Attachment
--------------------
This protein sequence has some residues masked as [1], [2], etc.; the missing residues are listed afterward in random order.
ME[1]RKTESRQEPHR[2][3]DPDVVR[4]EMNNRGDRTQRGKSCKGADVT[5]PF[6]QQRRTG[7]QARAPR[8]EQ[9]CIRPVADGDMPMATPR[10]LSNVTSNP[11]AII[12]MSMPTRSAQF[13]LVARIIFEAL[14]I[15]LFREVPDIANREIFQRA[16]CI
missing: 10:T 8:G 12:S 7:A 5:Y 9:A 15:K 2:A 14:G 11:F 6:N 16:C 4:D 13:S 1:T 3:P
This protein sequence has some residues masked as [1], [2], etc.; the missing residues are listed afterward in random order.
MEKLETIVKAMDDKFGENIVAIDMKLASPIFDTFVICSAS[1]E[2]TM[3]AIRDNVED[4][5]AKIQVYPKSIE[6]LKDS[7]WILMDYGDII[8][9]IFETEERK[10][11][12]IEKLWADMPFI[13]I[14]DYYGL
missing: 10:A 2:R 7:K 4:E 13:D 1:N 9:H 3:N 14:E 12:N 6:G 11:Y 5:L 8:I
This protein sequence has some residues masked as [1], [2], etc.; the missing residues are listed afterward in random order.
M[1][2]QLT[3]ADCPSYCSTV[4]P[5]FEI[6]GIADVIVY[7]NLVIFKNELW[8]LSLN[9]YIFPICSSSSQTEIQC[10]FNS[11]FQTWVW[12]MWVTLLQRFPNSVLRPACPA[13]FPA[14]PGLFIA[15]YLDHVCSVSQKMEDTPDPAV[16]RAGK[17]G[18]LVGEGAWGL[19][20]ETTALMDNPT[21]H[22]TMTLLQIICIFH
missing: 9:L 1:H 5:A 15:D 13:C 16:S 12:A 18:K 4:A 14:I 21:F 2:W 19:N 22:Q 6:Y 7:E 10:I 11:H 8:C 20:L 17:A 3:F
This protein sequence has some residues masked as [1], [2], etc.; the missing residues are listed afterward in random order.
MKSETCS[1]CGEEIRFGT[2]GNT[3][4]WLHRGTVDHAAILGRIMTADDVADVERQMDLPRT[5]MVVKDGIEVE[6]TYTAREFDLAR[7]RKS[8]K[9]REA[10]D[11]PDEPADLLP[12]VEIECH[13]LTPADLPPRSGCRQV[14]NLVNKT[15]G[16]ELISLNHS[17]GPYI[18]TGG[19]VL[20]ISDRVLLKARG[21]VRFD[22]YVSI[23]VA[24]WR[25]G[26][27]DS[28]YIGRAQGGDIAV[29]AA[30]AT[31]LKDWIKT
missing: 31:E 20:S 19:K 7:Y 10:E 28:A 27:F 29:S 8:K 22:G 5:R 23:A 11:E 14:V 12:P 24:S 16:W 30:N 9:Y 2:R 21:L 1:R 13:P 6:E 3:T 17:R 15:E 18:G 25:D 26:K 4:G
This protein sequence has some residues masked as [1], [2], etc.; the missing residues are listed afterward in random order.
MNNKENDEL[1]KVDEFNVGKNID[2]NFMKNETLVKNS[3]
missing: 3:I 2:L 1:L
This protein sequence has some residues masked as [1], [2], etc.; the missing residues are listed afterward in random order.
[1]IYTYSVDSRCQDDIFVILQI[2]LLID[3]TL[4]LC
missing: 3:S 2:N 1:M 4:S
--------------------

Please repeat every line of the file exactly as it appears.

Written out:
This protein sequence has some residues masked as [1], [2], etc.; the missing residues are listed afterward in random order.
ME[1]RKTESRQEPHR[2][3]DPDVVR[4]EMNNRGDRTQRGKSCKGADVT[5]PF[6]QQRRTG[7]QARAPR[8]EQ[9]CIRPVADGDMPMATPR[10]LSNVTSNP[11]AII[12]MSMPTRSAQF[13]LVARIIFEAL[14]I[15]LFREVPDIANREIFQRA[16]CI
missing: 10:T 8:G 12:S 7:A 5:Y 9:A 15:K 2:A 14:G 11:F 6:N 16:C 4:D 13:S 1:T 3:P
This protein sequence has some residues masked as [1], [2], etc.; the missing residues are listed afterward in random order.
MEKLETIVKAMDDKFGENIVAIDMKLASPIFDTFVICSAS[1]E[2]TM[3]AIRDNVED[4][5]AKIQVYPKSIE[6]LKDS[7]WILMDYGDII[8][9]IFETEERK[10][11][12]IEKLWADMPFI[13]I[14]DYYGL
missing: 10:A 2:R 7:K 4:E 13:D 1:N 9:H 3:N 14:E 12:N 6:G 11:Y 5:L 8:I
This protein sequence has some residues masked as [1], [2], etc.; the missing residues are listed afterward in random order.
M[1][2]QLT[3]ADCPSYCSTV[4]P[5]FEI[6]GIADVIVY[7]NLVIFKNELW[8]LSLN[9]YIFPICSSSSQTEIQC[10]FNS[11]FQTWVW[12]MWVTLLQRFPNSVLRPACPA[13]FPA[14]PGLFIA[15]YLDHVCSVSQKMEDTPDPAV[16]RAGK[17]G[18]LVGEGAWGL[19][20]ETTALMDNPT[21]H[22]TMTLLQIICIFH
missing: 9:L 1:H 5:A 15:D 13:C 16:S 12:A 18:K 4:A 14:I 21:F 2:W 19:N 22:Q 6:Y 7:E 10:I 11:H 8:C 20:L 17:A 3:F
This protein sequence has some residues masked as [1], [2], etc.; the missing residues are listed afterward in random order.
MKSETCS[1]CGEEIRFGT[2]GNT[3][4]WLHRGTVDHAAILGRIMTADDVADVERQMDLPRT[5]MVVKDGIEVE[6]TYTAREFDLAR[7]RKS[8]K[9]REA[10]D[11]PDEPADLLP[12]VEIECH[13]LTPADLPPRSGCRQV[14]NLVNKT[15]G[16]ELISLNHS[17]GPYI[18]TGG[19]VL[20]ISDRVLLKARG[21]VRFD[22]YVSI[23]VA[24]WR[25]G[26][27]DS[28]YIGRAQGGDIAV[29]AA[30]AT[31]LKDWIKT
missing: 31:E 20:S 19:K 7:Y 10:E 28:A 27:F 29:S 8:K 22:G 5:R 23:A 11:E 14:V 12:P 24:S 16:W 30:N 9:Y 2:R 21:L 1:R 13:P 6:E 3:T 17:R 15:E 18:G 25:D 26:K 4:G
This protein sequence has some residues masked as [1], [2], etc.; the missing residues are listed afterward in random order.
MNNKENDEL[1]KVDEFNVGKNID[2]NFMKNETLVKNS[3]
missing: 3:I 2:L 1:L
This protein sequence has some residues masked as [1], [2], etc.; the missing residues are listed afterward in random order.
[1]IYTYSVDSRCQDDIFVILQI[2]LLID[3]TL[4]LC
missing: 3:S 2:N 1:M 4:S